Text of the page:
Emma Morano is 115 years, three months of age, but you couldn’t tell when you meet her.
The Houston Chronicle is reporting that Morano is the oldest person in Italy and all of Europe, and fifth oldest in the world. Her lifespan has spanned three centuries, a rare feat.
When asked to sum up her life, Morano, sitting covered by numerous hand-knitted shawls next to a warming radiator, said, “115 years are a lot.”
When asked for her secret to longevity, she said one key is her diet. She eats raw eggs, three per day since she was a teenager. A doctor advised her to eat raw eggs to combat anemia. It’s assumed that she has consumed over 100,000 raw eggs over her lifetime, and the results cannot be argued.
Morano also credits her longevity to her single life. She has been single since 1938 when her husband left her after the death of an infant son. Though separation was unheard of back then in Italy and divorce didn’t become legal until 1970, her husband was gone, nonetheless.
She has been propositioned numerous times over the years but has declined all suitors. “I didn’t want to be dominated by anyone,” she said.
Another possible reason is genetics. Morano had two sisters, one who passed away at age 102, and one who died just short of her 100th birthday.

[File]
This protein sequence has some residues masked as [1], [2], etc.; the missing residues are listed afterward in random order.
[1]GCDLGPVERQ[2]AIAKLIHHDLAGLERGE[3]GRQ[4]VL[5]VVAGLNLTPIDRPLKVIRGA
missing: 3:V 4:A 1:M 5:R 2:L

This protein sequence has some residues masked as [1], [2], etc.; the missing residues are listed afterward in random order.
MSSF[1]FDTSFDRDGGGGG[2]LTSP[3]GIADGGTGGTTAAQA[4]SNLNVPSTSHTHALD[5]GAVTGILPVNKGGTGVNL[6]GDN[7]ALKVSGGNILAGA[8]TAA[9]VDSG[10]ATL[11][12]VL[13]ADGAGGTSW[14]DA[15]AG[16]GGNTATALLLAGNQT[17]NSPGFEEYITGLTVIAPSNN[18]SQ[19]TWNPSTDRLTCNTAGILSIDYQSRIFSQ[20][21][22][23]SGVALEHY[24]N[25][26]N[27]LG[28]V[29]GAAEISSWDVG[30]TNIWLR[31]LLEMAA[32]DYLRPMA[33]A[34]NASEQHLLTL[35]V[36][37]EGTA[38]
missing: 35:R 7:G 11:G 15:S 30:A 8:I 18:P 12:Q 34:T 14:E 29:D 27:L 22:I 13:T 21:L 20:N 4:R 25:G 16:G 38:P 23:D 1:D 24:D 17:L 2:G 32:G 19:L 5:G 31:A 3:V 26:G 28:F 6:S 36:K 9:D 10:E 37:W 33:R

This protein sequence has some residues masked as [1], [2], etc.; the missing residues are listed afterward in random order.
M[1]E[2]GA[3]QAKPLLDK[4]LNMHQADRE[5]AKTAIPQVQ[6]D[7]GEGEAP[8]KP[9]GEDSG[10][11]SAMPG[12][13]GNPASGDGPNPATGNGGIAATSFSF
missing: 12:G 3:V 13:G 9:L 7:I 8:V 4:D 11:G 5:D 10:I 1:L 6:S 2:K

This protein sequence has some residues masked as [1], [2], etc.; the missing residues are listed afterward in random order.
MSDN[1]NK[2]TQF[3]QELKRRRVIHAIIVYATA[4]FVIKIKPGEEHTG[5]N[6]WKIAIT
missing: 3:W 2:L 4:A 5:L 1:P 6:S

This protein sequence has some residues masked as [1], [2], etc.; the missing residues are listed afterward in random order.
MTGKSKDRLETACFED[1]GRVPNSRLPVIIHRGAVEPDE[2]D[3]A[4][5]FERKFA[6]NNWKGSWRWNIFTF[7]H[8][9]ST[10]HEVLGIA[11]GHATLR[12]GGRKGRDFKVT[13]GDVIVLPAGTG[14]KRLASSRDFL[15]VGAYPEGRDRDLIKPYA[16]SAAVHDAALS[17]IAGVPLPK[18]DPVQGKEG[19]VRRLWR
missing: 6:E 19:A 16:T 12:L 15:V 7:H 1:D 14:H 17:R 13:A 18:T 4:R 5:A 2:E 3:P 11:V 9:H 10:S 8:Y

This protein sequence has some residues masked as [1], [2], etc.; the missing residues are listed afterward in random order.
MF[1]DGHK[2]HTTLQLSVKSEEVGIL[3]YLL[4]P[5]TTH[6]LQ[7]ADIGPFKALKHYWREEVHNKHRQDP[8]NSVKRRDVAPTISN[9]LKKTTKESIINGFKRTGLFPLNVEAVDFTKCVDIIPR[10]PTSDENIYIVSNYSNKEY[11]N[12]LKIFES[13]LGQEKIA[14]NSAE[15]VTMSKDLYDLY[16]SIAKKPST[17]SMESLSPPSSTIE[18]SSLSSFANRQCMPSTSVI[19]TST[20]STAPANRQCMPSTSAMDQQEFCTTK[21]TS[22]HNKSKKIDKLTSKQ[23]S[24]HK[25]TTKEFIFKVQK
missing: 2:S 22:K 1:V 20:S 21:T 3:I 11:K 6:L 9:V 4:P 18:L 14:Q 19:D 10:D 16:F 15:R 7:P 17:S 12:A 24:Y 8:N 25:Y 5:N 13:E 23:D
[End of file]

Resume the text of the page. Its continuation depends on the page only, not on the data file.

The New York Times is reporting in her lifetime, she has seen Italy evolve from a monarchy to a republic that spawned nearly 70 governments in seven decades, sandwiching a 20-year fascist rule in between. She survived two world wars, along with rebuilding and renovating; fluctuating years of economic despair followed by economic prosperity, watching Italy go from an agrarian economy to a technological one.
Morano now lives in a dusty two-bedroom apartment in Verbania, Italy, by herself. She is surrounded by 115 years of memories, including mementos of her recent fame due to her longevity. Italy’s last president sent Morano a tribute, as have other officials. She has also received a gift from a local nursery school; the number 115 in bright blue that she keeps next to her bed.
Morano now has a primary caregiver. Rosemarie Santoni, her niece, who comes by every morning to prepare the day’s meals, which consist of the aforementioned eggs, now down to two a day, ground meat, soupy pasta, and a banana.
Morano also has a neighbor check in periodically, to make sure no emergencies are taking place. Very few have. Morano, even while very ill, refuses to go to a hospital. Her doctor, Carlo Bava, will do stitches and blood transfusions in her apartment as needed. He also states that Morano is in good health.